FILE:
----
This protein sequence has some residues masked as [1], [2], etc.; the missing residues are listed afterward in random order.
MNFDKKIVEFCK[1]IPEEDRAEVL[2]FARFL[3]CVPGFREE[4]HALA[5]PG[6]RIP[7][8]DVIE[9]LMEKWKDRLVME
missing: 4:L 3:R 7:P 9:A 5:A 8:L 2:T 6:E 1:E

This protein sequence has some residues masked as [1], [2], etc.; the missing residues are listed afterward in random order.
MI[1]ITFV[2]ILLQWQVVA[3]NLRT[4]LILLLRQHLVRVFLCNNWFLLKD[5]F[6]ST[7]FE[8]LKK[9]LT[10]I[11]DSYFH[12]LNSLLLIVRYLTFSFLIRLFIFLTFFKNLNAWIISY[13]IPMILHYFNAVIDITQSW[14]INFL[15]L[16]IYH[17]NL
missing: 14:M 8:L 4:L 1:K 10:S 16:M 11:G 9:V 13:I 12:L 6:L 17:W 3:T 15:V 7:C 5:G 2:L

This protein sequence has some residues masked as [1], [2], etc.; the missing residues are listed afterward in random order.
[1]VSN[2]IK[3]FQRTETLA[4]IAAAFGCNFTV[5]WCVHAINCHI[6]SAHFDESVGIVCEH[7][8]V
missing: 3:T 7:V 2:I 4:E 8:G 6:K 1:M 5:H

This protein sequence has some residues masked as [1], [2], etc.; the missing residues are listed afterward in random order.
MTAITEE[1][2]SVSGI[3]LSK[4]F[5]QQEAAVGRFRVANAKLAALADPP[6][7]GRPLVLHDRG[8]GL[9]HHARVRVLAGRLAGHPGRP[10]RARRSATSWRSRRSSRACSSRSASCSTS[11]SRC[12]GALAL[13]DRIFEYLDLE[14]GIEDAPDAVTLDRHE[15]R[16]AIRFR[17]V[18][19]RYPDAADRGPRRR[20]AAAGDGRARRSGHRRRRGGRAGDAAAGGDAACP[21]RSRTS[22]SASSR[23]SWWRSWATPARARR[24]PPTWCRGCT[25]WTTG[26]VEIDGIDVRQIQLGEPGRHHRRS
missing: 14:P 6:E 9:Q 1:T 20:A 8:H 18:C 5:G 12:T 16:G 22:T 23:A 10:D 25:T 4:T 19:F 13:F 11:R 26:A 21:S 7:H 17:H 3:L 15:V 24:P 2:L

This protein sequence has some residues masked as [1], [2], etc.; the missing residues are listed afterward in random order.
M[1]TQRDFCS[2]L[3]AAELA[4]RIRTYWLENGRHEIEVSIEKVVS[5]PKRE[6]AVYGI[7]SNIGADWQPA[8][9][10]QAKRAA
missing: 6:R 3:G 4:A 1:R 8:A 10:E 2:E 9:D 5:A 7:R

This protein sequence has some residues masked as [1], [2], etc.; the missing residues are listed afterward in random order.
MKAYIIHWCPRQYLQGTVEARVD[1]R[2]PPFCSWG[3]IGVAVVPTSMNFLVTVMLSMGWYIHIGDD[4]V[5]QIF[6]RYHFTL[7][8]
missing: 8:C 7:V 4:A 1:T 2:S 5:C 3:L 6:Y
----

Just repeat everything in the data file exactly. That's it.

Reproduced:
This protein sequence has some residues masked as [1], [2], etc.; the missing residues are listed afterward in random order.
MNFDKKIVEFCK[1]IPEEDRAEVL[2]FARFL[3]CVPGFREE[4]HALA[5]PG[6]RIP[7][8]DVIE[9]LMEKWKDRLVME
missing: 4:L 3:R 7:P 9:A 5:A 8:L 2:T 6:E 1:E

This protein sequence has some residues masked as [1], [2], etc.; the missing residues are listed afterward in random order.
MI[1]ITFV[2]ILLQWQVVA[3]NLRT[4]LILLLRQHLVRVFLCNNWFLLKD[5]F[6]ST[7]FE[8]LKK[9]LT[10]I[11]DSYFH[12]LNSLLLIVRYLTFSFLIRLFIFLTFFKNLNAWIISY[13]IPMILHYFNAVIDITQSW[14]INFL[15]L[16]IYH[17]NL
missing: 14:M 8:L 4:L 1:K 10:S 16:M 11:G 9:V 13:I 12:L 6:L 17:W 3:T 15:V 7:C 5:G 2:L

This protein sequence has some residues masked as [1], [2], etc.; the missing residues are listed afterward in random order.
[1]VSN[2]IK[3]FQRTETLA[4]IAAAFGCNFTV[5]WCVHAINCHI[6]SAHFDESVGIVCEH[7][8]V
missing: 3:T 7:V 2:I 4:E 8:G 6:K 1:M 5:H

This protein sequence has some residues masked as [1], [2], etc.; the missing residues are listed afterward in random order.
MTAITEE[1][2]SVSGI[3]LSK[4]F[5]QQEAAVGRFRVANAKLAALADPP[6][7]GRPLVLHDRG[8]GL[9]HHARVRVLAGRLAGHPGRP[10]RARRSATSWRSRRSSRACSSRSASCSTS[11]SRC[12]GALAL[13]DRIFEYLDLE[14]GIEDAPDAVTLDRHE[15]R[16]AIRFR[17]V[18][19]RYPDAADRGPRRR[20]AAAGDGRARRSGHRRRRGGRAGDAAAGGDAACP[21]RSRTS[22]SASSR[23]SWWRSWATPARARR[24]PPTWCRGCT[25]WTTG[26]VEIDGIDVRQIQLGEPGRHHRRS
missing: 14:P 6:E 9:Q 1:T 20:A 8:H 18:C 5:G 12:T 16:G 22:T 23:A 10:D 25:T 4:T 19:F 13:F 11:R 26:A 21:S 7:H 17:H 3:L 15:V 24:P 2:L

This protein sequence has some residues masked as [1], [2], etc.; the missing residues are listed afterward in random order.
M[1]TQRDFCS[2]L[3]AAELA[4]RIRTYWLENGRHEIEVSIEKVVS[5]PKRE[6]AVYGI[7]SNIGADWQPA[8][9][10]QAKRAA
missing: 6:R 3:G 4:A 1:R 8:A 10:E 2:E 9:D 5:A 7:R

This protein sequence has some residues masked as [1], [2], etc.; the missing residues are listed afterward in random order.
MKAYIIHWCPRQYLQGTVEARVD[1]R[2]PPFCSWG[3]IGVAVVPTSMNFLVTVMLSMGWYIHIGDD[4]V[5]QIF[6]RYHFTL[7][8]
missing: 8:C 7:V 4:A 1:T 2:S 5:C 3:L 6:Y